The morning of the match I was nervous driving into the location and hearing stories about it, but then received a call from Botha, one of Bloem Celtic’s most recognisable fans, he was at the hotel with the team and needed a lift. I have met Botha over the years and he’s a great character for football in this country and now I had a chance to meet the man and get an insight into him. I told him I would come by the hotel just after 1pm. As I pulled up the team coach was parked outside. As I made my way in the team I was going to follow were heading out. I wished the coach all the best, they were tense and focused. A few of the players followed and I wished them the same, some thanked me for the wishes and a couple looked confused because this white fella knew who they were and was in his Celtic top too . In the foyer Lennox Bacela was heading out, he welcomed me and I wished him luck. Following behind was Patrick Tignyemb, a former Cameroon U23 Captain. Patrick met me with a gracious broad smile, as I had met him there before with my daughter a couple of years back and chat regular with him through FB .
Then came one of the most recognisable faces in SA, a loud laugh and ‘MR EDDIE’ – Botha greets me with a hug. We headed to the car and the team looking on from the coach with Botha waving and wishing them luck. We weren’t two minutes from the hotel, sat at the traffic lights interchange and the lad who sells the newspapers there (another Celtic fan) sees Botha and forgets about selling his papers. He runs over and greets us, the two of them chatting like long lost friends. The lights turn green and we leave the newspaper seller standing in the road with his hands in the air cheering .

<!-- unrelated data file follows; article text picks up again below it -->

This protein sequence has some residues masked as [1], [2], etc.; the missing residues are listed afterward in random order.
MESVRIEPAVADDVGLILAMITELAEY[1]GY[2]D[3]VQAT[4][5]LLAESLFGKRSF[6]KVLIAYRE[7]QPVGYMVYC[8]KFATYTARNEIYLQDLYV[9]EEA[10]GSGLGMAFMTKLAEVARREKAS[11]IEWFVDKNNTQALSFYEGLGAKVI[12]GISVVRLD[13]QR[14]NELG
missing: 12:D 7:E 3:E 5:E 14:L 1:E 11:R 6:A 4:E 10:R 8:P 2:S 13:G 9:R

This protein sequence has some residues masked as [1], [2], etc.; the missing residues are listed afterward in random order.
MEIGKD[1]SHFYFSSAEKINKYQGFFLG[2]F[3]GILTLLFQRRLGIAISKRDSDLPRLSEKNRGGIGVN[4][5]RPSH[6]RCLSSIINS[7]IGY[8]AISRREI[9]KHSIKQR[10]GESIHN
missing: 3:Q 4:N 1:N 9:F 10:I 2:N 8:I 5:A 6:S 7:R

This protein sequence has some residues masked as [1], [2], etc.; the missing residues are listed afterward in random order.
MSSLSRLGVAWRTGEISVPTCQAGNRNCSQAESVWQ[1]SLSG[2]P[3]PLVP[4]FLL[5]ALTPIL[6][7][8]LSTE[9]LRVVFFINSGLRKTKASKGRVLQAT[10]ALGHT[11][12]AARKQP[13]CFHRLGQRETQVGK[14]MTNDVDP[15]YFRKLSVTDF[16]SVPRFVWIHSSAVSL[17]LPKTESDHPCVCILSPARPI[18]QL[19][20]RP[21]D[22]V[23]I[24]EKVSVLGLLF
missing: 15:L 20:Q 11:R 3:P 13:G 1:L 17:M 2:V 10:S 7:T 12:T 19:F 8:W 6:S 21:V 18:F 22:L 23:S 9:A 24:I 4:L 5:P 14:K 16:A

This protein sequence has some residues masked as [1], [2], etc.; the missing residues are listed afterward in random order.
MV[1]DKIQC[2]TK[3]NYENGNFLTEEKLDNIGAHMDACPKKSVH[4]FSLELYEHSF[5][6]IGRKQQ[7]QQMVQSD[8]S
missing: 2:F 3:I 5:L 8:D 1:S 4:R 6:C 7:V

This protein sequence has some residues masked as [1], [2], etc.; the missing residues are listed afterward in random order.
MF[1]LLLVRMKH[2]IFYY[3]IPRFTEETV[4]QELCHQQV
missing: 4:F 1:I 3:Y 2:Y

My nerves of the morning had gone. In my passenger seat was Botha and everyone knows him. We pulled into Phillipi by a crossroads. Mini-bus taxi’s driving towards us, beeping us and waving, having seen Botha. Children playing at the side of the road see him and start running alongside the car with him hanging half-out of the window, giving high-fives to these lads with smiles as big as their faces . We pulled in to the stadium but had no pass to drive in, so Botha got out and went to see the Chairmen of Chippa Utd. I had parked up, it was busy outside the stadium, people with Chiefs jerseys, others with Pirates jerseys on, some lads trying to run through the security to get in for nothing. Mag in the back was getting slightly paranoid about us being the only two white men in view in the middle of a township, but I felt we gained respect, people passed the car, looked and then double-looked, and then gave a nod of approval.